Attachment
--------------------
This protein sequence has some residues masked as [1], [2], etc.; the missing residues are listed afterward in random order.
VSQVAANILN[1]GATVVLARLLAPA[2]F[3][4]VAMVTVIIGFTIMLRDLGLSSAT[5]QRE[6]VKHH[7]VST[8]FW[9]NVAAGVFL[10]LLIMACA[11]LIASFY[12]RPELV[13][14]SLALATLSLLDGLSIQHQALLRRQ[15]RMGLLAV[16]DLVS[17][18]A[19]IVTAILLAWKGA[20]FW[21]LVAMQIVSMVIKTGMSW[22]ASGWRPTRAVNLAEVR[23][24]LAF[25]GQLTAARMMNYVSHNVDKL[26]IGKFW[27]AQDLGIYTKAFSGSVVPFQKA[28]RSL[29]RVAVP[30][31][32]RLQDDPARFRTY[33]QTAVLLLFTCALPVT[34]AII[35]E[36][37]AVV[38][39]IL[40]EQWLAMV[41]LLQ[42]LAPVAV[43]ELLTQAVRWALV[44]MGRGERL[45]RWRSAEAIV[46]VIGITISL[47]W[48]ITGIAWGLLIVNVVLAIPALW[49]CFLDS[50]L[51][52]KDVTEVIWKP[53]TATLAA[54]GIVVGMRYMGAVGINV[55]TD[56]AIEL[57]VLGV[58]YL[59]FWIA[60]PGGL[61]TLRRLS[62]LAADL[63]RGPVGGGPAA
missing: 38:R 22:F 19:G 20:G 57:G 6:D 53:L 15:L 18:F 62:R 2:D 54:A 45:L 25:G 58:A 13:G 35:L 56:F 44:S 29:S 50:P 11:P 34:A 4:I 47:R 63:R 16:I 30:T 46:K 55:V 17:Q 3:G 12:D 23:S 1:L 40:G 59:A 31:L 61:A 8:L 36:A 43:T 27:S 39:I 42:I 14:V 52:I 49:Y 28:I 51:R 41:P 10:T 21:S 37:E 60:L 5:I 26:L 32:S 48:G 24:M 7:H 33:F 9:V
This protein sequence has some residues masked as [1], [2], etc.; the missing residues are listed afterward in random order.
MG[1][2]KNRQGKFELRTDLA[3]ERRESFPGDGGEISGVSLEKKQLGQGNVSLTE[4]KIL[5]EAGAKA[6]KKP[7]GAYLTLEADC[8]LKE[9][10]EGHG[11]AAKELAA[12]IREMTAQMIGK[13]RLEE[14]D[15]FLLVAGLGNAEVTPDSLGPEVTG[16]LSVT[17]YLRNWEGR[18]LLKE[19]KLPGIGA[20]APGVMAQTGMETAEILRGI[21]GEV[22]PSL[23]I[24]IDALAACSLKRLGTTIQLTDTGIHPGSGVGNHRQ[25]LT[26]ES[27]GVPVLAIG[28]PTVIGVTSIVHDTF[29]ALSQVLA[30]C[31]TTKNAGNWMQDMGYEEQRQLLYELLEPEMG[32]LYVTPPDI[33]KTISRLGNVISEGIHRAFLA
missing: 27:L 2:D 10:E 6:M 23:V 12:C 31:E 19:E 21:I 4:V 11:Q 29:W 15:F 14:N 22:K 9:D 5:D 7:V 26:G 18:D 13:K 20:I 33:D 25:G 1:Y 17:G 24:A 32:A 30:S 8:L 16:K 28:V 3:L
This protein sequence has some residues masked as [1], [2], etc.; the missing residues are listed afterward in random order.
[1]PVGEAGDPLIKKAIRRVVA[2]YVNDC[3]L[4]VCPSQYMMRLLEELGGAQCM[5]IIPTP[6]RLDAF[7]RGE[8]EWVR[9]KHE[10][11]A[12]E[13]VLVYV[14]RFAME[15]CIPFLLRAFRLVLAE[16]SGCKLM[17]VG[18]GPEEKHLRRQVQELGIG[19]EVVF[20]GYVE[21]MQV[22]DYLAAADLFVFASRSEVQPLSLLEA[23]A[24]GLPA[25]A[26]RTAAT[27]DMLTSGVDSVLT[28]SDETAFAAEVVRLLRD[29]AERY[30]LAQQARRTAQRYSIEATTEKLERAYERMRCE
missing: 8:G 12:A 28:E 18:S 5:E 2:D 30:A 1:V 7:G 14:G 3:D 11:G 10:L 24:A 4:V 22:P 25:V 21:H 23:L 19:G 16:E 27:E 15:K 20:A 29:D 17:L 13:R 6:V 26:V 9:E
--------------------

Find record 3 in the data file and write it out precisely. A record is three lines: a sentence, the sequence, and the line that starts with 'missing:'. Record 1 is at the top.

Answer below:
This protein sequence has some residues masked as [1], [2], etc.; the missing residues are listed afterward in random order.
[1]PVGEAGDPLIKKAIRRVVA[2]YVNDC[3]L[4]VCPSQYMMRLLEELGGAQCM[5]IIPTP[6]RLDAF[7]RGE[8]EWVR[9]KHE[10][11]A[12]E[13]VLVYV[14]RFAME[15]CIPFLLRAFRLVLAE[16]SGCKLM[17]VG[18]GPEEKHLRRQVQELGIG[19]EVVF[20]GYVE[21]MQV[22]DYLAAADLFVFASRSEVQPLSLLEA[23]A[24]GLPA[25]A[26]RTAAT[27]DMLTSGVDSVLT[28]SDETAFAAEVVRLLRD[29]AERY[30]LAQQARRTAQRYSIEATTEKLERAYERMRCE
missing: 8:G 12:A 28:E 18:S 5:E 2:D 30:A 1:V 7:G 14:G 3:D 11:G 10:L 24:A 4:V 22:P 25:V 21:H 23:L 19:G 16:E 27:E 15:K 20:A 29:D 17:L 13:R 6:V 26:V 9:E